Tully Marshall

From Wikipedia, the free encyclopedia
Jump to navigation Jump to search

Tully Marshall
Tully Marshall.jpg
Born William Phillips
(1864-04-10)April 10, 1864
Nevada City, California, U.S.
Died March 10, 1943(1943-03-10) (aged 78)
Encino, California, U.S.
Years active 1914–1943
Spouse(s) Marion Fairfax (1899-1943; his death)

Tully Marshall (born William Phillips,[1] April 10, 1864 – March 10, 1943) was an American character actor with nearly a quarter century of theatrical experience previous to his making of his debut film appearance in 1914.

Early years[edit]

Marshall was born in Nevada City, California. He attended private schools and Santa Clara College,[2] from which he graduated with an engineering degree.[3]

Stage[edit]

Tully Marshall & Mabel Normand in The Slim Princess (1920), directed by Victor Schertzinger.

Marshall began acting on the stage at 19, appearing in Saratoga at the Winter Garden in San Francisco on March 8, 1883.[2] He played a wide variety of roles on Broadway from 1887. His Broadway credits include The Clever Ones (1914).[4]

For several years, Marshall played with a variety of stock theater troupes, including both acting and being stage manager for E. H. Sothern's company.[2]

In 1909, appearing in Clyde Fitch's drama The City, he was the first actor to say "Goddamn" on Broadway.[5]

Film[edit]

In 1914, Marshall arrived in Hollywood. His screen debut was in Paid in Full (1914).[2] By the time D. W. Griffith cast him as the High Priest of Bel in Intolerance (1916), he had already appeared in a number of silent films.

His career continued to thrive during the sound era and he remained busy for the remaining three decades of his life. He played a vast array of drunken trail scouts, lovable grandpas, unforgiving fathers, sinister attorneys and lecherous aristocrats. In one of his last films, This Gun for Hire, he plays a sinister treacherous nitrogen industrialist.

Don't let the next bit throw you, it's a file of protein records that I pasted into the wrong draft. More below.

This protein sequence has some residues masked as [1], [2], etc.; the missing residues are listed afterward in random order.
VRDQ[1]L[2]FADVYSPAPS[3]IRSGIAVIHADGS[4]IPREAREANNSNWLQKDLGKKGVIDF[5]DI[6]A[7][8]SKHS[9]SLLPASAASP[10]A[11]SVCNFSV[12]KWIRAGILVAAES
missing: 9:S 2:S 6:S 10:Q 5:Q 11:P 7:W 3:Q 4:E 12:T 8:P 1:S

Personal life[edit]

Marshall was married to screenwriter and playwright Marion Fairfax.[3]

Death[edit]

Marshall died on March 10, 1943, age 78, after a heart attack at his home in Encino, California. His grave is located in Hollywood Forever Cemetery.[1]

Selected filmography[edit]

Stage plays[edit]

  • Because She Loved Him So (1899)
  • Sky Farm (1902)
  • Hearts Aflame (1902)
  • The Best of Friends (1903)
  • An African Millionaire (1904)
  • Just Out of College (1905)
  • The Stolen Story (1906)
  • The Builders (1907)
  • Paid in Full (1908)
  • The City (1910)
  • The Talker (1912)
  • The Girl and the Pennant (1913)
  • The House of Bondage (1914)
  • The Clever Ones (1915)
  • The Trap (1915)

References[edit]

  1. ^ a b Wilson, Scott (2016). Resting Places: The Burial Sites of More Than 14,000 Famous Persons, 3d ed. (2 volume set). McFarland. p. 481. ISBN 9780786479924. Retrieved 30 November 2016. 
  2. ^ a b c d Lowrey, Carolyn (1920). The First One Hundred Noted Men and Women of the Screen. Moffat, Yard. pp. 112–113. Retrieved 30 November 2016. 
  3. ^ a b Katchmer, George A. (2002). A Biographical Dictionary of Silent Film Western Actors and Actresses. McFarland. p. 234. ISBN 9781476609058. Retrieved 1 December 2016. 
  4. ^ "("Tully Marshall" search results)". Playbill Vault. Retrieved 1 December 2016. 
  5. ^ Saying it facing the audience would have been too shocking for the era – Marshall had to turn his back.[citation needed]

External links[edit]